Ripple

This isn’t about money. It’s not about race, or religion, or gender, or politics, or what we ate for breakfast. Not really.

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My heart aches as I read about the tragedy in Las Vegas, about the pain inflicted on so many families at once. Those who were injured or killed, their loved ones, the survivors who were somehow spared direct physical injury, the first responders, the medical teams, police, even the mortuary workers… All of these people were directly impacted. Each person will have his or her own version of trauma from the experience. Each person will likely relive various moments over and over. Pain, anger, disbelief, looking for someone or something to blame – these are all effects of trauma. Trauma leaves scars.

But scars mean that there has been healing as well.

Healing requires care. It requires support.

Our bodies, at the most basic, cellular level, know this. When we are wounded, our bodies respond immediately and send their own kind of “first responders” – blood carrying specialized cells to create a safety net that eventually turns into a bruise or a scab, and sometimes, eventually, to a scar. Adrenalin shoots through our limbs, preparing us to fight, flee, or freeze. The pain receptors of the nervous system kick in to help us know things are bad and need to stop. At some point, numbness, often followed by pain. Following the pain, healing.

Our bodies know to respond with vital support.

Our minds and our hearts – our words and our actions – need to follow suit.

This isn’t about money. It’s not about race, or religion, or gender, or politics, or what we ate for breakfast. Not really.

It’s about humanity. About us losing our understanding of what it means to be a living, breathing, loving, hurting, mistake-making, struggling human being.

It’s about recognizing that everyone else is a human, too, and struggling in ways we can’t even guess.

It’s about extending grace and understanding and, when needed, forgiveness to everyone we meet, in person or online or in whatever format.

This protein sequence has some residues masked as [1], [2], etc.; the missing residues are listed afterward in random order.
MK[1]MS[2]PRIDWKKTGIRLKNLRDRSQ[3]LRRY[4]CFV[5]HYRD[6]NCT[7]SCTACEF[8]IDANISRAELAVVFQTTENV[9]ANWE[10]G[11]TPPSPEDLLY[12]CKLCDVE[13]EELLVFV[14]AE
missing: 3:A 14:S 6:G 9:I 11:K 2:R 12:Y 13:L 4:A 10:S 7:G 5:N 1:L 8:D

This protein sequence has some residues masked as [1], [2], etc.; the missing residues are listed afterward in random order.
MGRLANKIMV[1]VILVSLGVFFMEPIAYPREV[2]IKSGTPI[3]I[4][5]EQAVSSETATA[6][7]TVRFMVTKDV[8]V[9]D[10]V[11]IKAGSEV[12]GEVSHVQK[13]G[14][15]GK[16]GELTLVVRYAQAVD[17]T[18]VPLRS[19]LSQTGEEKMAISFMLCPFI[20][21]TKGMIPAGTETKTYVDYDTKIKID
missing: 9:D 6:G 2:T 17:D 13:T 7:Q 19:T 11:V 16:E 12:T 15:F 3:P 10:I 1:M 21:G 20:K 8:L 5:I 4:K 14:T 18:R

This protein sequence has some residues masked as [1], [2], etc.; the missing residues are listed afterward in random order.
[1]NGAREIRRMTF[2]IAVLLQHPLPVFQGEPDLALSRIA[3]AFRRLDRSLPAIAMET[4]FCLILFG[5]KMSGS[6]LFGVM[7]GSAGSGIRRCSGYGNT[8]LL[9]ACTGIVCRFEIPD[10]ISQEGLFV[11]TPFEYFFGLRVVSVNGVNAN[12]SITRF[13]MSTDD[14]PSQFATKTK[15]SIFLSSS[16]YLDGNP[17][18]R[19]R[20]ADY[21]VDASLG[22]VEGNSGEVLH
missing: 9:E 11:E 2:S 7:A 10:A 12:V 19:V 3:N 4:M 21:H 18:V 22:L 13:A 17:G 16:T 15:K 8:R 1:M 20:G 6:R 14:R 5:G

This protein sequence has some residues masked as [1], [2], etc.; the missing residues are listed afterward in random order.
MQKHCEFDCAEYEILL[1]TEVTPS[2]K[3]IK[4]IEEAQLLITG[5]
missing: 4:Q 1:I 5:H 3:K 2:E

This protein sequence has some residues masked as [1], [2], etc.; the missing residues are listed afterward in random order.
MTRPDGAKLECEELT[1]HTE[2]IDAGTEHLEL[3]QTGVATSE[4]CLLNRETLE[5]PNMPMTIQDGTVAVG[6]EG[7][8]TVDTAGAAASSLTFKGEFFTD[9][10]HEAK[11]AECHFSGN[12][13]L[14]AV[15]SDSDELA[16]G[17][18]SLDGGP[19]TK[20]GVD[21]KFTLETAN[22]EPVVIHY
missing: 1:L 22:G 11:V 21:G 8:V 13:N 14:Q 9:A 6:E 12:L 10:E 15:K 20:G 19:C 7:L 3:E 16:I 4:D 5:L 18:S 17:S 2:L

It’s not a competition over who’s been hurt more or who’s been stepped on or who’s smarter or more well-informed.

None of those things can be quantified and proven, because it is a matter of perspective, resilience factors, personal experiences, and a million other details that are impossible to determine absolutely.

None of those arguments solve the problem. They only increase the divide and exponentially increase the likelihood of additional tragedies perpetrated by those caught up in the rhetoric of whichever side of whichever argument.

In this competition, no one wins.

This isn’t about winning. It’s not about who’s wrong or right.

It’s about holding onto our humanity. Each hateful comment, each hurtful action, feeds the fire of divisiveness and malignancy. It grows the tumor of turmoil and grief.

It’s about peace – individually chosen peace, lived in individual lives, day by day. If we hold peace in our hearts and live it in our actions, if we salute each person on the planet as another living, breathing, struggling human being – just like us – if we remind ourselves of it each time we are provoked to angry reaction – if we just admit we make mistakes, too, and not one of us is perfect – then we do not want to hurt our brothers and sisters in humanity. We leave no ground for hatred and cruelty to take root. We can find within us the strength to offer kindness instead.

If we do this, we might begin to turn the tide of rising tragedy. Even if, as one person, we do not turn the tide, we will not have sped it along. Our contribution will be a drop of kindness in the ocean of humanity, and that drop can ripple out in waves beyond our knowing. At least, for that moment, we might shine a bright light in what is too often a dark world.

That’s a legacy worth leaving behind.

“There is no path to peace. Peace is the path. – Mahatma Gandhi

“If we have no peace, it is because we have forgotten that we belong to each other.” – Mother Teresa

“…be a reservoir of joy, an oasis of peace, a pool of serenity that can ripple out to all those around you.” – The Archbishop Desmond Tutu